I spend a lot of time on this place called the Internet. You’ve probably heard of it. I will admit that I dwell within the fringes and depths of it to find interesting aviation rumors and innuendo. Sometimes, however, they are so comical it just takes a look at Twitter to find some comedy gold. My friend Ben over at One Mile at a Time (you’ve heard of him)… well, he posted a summary of an article that he found on a paragon of virtue called Zerohedge saying that rumors were flying that Emirates sought a majority or, at least, a large stake in their rival down the track in Doha.
Now that you’ve stopped laughing the first time, let me just say that again. There are rumors that Emirates wants to purchase a large stake in Qatar Airways.
Let me put this in big bold letters so that I can give you a summary: EMIRATES WILL NEVER PURCHASE A LARGE STAKE IN QATAR AIRWAYS!!!!
Well, why not? I’m so glad you asked.
First off. Their goals differ. Emirates wants to be the world’s largest airline. An island unto themselves. Qatar wants to… well, they also want to do that. Except, they want to do it with seamless connections and some degree of alliance participation. At the end of the day, however, Qatar Airways exists for their homeland. They are an investment instrument that promotes Qatar whileÂ diversifying their economy. Selling out to Emirates dilutes the main aims of Qatar Airways. Making money is great and all, but when you’re backed by one of the world’s largest sovereign wealth funds, they are not going to want to share their return. Not unless it can somehow become significantly larger.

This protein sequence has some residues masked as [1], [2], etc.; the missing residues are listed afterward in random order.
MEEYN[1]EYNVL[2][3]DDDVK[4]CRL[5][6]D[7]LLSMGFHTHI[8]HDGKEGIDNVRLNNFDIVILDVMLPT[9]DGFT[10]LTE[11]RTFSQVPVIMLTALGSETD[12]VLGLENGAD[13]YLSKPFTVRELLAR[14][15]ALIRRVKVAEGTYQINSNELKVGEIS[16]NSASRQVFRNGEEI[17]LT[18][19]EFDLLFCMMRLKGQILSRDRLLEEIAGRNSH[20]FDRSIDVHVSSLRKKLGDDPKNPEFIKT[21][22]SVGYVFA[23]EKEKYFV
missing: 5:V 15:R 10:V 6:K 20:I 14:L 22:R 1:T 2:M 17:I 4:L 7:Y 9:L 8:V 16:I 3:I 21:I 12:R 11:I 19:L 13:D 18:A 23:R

Splitting Emirates into Emirates (Dubai) and Emirates (Qatar) makes sense, in the fact that both places are ruled by an Emir. Semantically, such an assertion is not wrong. On top of that, Qatar was part of the negotiations to create what we know the UAE is today. The thing is that the very nature of a twin-hub operation across two nations brings me to my next point.
Neither party stands to gain anything. Think about it… while I have never actually visited the sprawling expanses of Dubai’s Terminal 3, I hear it is a machine. It works because it is efficient. Emirates is all about connections. Now, yes, so is Qatar Airways. Thing is, they both work as they have stand-alone hubs and, can you imagine how much more annoying it would be to have to fly between Doha and Dubai just to access separate destinations? That is not a value add — there is no synergy here. Passengers would go nuts and irregular operations handling would suffer. You cannot duplicate a mega-hub or add synergies to it by adding another hub. Mega hubs work because of their largess.
Fleet doesn’t matter. Both these airlines are so large they could absorb any oddball typing like an amoeba absorbing a plasmid. Thing is, again, that does not matter.
When you look at the huge quantities of money involved, yes Emirates would like more. Yes, Emirates is unaligned. On top of that, Emirates doesn’t even have partner airlines. Why? Easy. They don’t need them.
Emirates is Emirates. They are Highlander. Back in university, my professor discussed the “Judo” strategy of business. Emirates uses what he would later call the “Sumo-Judo” strategy. They need exactly no outside feed, help, or assistance.
So, to conclude.
This will never happen.Â I do, however, worry about the original author of the zerohedge piece. I hope he’s okay.